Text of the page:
For the doses evaluated, the antranilic diamides proved to be a viable control option for neonate H. armigera larvae during the first week after emergence of soybean plants. The use of cyantraniliprole or chlorantraniliprole as seed treatments may be an important option for Brazilian producers, as the occurrence of infestations of this pest in the first days of the soybean cycle from eggs laid directly on the emergent plants is common (Salvadori et al., 2013).
The study results show that the effect of cyantraniliprole and chlorantraniliprole  applied as soybean seed treatments depends on the age of the larvae, as it has been observed in cotton (Barbosa et al., 2014) and in soybean (Landim Filho et al., 2014), with chlorantraniliprole. On the other hand, confirm the efficiency of the active ingredient for the control of this pest, as already seen in spraying of plant leaves (Wakil et al., 2012; Carneiro et al., 2014; Misra, 2015).
H. armigera sensitivity tests for cyantraniliprole show that oral toxicity is on average 400 times greater than that for contact toxicity (Bird, 2016), demonstrating that ingestion is important for control of H. armigera by this active ingredient, supporting its importance as a seed treatment (Table 3).
The residual effect of chlorantraniliprole applied as a soybean seed treatment against Anticarsia gemmatalis larvae has been previously reported (Rodrigues et al., 2014). In the present study, in 1st- and 3rd-instar H. armigera larvae, the effect was observed beyond 7 days after emergence, consistent with the results of Filho et al.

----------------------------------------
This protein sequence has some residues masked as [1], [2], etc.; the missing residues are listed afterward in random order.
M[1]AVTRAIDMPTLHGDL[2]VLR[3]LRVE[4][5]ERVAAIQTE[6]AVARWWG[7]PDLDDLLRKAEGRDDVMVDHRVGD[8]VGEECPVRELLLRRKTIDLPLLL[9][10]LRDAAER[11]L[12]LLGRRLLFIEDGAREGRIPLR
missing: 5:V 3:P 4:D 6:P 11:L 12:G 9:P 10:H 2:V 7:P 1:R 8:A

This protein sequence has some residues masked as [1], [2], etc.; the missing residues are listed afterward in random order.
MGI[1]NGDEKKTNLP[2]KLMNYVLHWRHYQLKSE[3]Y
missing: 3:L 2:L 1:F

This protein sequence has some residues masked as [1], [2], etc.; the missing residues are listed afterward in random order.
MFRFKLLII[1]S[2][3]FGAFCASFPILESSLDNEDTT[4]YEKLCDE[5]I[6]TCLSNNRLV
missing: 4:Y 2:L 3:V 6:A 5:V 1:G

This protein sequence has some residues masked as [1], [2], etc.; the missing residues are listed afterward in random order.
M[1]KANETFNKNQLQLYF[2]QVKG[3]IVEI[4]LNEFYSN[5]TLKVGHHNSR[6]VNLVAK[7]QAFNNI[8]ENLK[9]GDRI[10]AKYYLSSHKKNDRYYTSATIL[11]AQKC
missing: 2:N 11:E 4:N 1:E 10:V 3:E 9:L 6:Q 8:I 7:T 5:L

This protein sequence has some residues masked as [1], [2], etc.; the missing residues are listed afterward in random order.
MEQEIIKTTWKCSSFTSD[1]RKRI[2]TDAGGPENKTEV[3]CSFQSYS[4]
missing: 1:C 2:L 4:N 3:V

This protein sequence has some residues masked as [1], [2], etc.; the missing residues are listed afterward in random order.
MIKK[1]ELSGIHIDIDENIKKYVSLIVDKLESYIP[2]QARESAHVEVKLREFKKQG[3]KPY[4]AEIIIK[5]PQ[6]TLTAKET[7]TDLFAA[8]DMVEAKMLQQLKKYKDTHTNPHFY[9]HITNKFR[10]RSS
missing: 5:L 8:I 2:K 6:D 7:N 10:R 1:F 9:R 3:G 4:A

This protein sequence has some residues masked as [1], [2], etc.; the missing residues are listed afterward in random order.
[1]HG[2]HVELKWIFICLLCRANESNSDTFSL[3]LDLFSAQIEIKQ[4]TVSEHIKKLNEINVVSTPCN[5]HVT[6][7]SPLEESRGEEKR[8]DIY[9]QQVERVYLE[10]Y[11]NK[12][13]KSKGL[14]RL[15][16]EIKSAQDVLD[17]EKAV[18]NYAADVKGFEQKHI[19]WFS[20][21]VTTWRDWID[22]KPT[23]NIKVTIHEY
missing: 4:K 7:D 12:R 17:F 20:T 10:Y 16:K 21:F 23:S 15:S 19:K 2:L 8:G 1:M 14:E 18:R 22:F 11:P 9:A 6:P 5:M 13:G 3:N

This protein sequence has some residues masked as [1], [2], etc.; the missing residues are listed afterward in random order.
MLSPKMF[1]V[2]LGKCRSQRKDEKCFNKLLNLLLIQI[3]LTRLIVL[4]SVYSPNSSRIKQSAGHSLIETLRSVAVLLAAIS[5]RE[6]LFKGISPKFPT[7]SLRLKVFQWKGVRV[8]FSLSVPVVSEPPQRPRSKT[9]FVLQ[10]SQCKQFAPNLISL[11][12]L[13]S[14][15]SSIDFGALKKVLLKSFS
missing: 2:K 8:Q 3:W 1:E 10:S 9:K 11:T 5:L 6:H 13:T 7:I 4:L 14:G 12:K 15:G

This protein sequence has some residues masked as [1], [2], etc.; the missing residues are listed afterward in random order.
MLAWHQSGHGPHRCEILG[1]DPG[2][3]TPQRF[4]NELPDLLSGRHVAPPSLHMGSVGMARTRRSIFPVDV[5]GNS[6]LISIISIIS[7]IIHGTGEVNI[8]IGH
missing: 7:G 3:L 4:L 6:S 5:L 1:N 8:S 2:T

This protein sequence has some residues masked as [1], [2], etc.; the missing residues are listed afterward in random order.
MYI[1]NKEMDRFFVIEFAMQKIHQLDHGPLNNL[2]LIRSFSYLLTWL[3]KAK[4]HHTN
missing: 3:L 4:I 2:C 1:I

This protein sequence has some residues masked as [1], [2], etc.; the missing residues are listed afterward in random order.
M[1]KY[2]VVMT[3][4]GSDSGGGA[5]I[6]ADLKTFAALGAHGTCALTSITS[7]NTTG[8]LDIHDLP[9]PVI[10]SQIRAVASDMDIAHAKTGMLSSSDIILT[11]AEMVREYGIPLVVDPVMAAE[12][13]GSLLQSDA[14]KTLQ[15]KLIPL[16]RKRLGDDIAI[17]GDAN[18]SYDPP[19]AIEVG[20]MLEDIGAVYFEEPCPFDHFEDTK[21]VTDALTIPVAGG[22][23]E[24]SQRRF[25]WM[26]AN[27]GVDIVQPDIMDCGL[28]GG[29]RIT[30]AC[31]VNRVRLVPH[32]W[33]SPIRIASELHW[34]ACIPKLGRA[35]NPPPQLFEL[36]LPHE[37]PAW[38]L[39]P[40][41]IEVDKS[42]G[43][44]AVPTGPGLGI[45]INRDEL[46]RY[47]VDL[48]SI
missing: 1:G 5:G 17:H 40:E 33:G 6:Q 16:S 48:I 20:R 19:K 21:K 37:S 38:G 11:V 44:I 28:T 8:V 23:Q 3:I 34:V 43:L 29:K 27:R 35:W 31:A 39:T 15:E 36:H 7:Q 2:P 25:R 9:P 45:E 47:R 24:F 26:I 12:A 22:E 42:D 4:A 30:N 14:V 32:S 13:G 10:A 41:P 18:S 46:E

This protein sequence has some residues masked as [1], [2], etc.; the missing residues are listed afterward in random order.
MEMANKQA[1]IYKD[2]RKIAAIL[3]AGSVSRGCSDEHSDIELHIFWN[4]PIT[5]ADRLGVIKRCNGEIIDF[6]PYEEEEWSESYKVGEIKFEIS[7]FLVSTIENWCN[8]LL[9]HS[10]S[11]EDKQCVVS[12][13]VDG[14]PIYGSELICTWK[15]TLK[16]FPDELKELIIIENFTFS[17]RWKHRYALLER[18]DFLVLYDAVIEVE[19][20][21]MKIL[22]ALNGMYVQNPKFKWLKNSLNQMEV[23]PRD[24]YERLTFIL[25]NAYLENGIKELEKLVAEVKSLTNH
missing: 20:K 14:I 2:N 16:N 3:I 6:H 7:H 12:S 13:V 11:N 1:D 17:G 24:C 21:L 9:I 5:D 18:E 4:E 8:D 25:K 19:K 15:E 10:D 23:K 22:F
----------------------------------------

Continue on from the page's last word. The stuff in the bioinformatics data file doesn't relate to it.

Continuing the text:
The performance of fipronil and imidacloprid+thiodicarb was lower than that of the cyantraniliprole and chlorantraniliprole. In the case of the mixture imidacloprid+thiodicarb, the small effect shown on 1st-instar H. armigera larvae at 8 days after plant emergence may have been due to the presence of thiodicarb (Bueno et al., 2010), but in an insufficient dose.
The inability of fipronil in prevent foliar consumption by H. armigera larvae indicates a limitation of this active ingredient, at the dose tested, when applied to soybean seeds. Its toxic effect on caterpillars (Colliot et al., 1992), including H. armigera (Carneiro et al., 2014) has been observed when sprayed in soybean foliage.
Seed treatment in Cry1Ac soybean
With 1st-instar larvae, there was no difference in leaf consumption or larval mortality between Bt soybean (Cry1Ac) treated or untreated with insecticides, either at 8, 13 or 21 days after plant emergence (Table 4). Consumption was not significantly affected in either evaluation and mortality was high in all treatments (including the negative control) reaching 100% or near (Table 4).
Although consumption was modest (limited to a few test bites), it was sufficient to kill 1st-instar larvae, regardless of the treatment and the time between plant emergence and infestation. The rapid and high mortality caused by the Cry1Ac protein was also observed for neonate larvae of H. virescens (Bortolotto et al., 2014).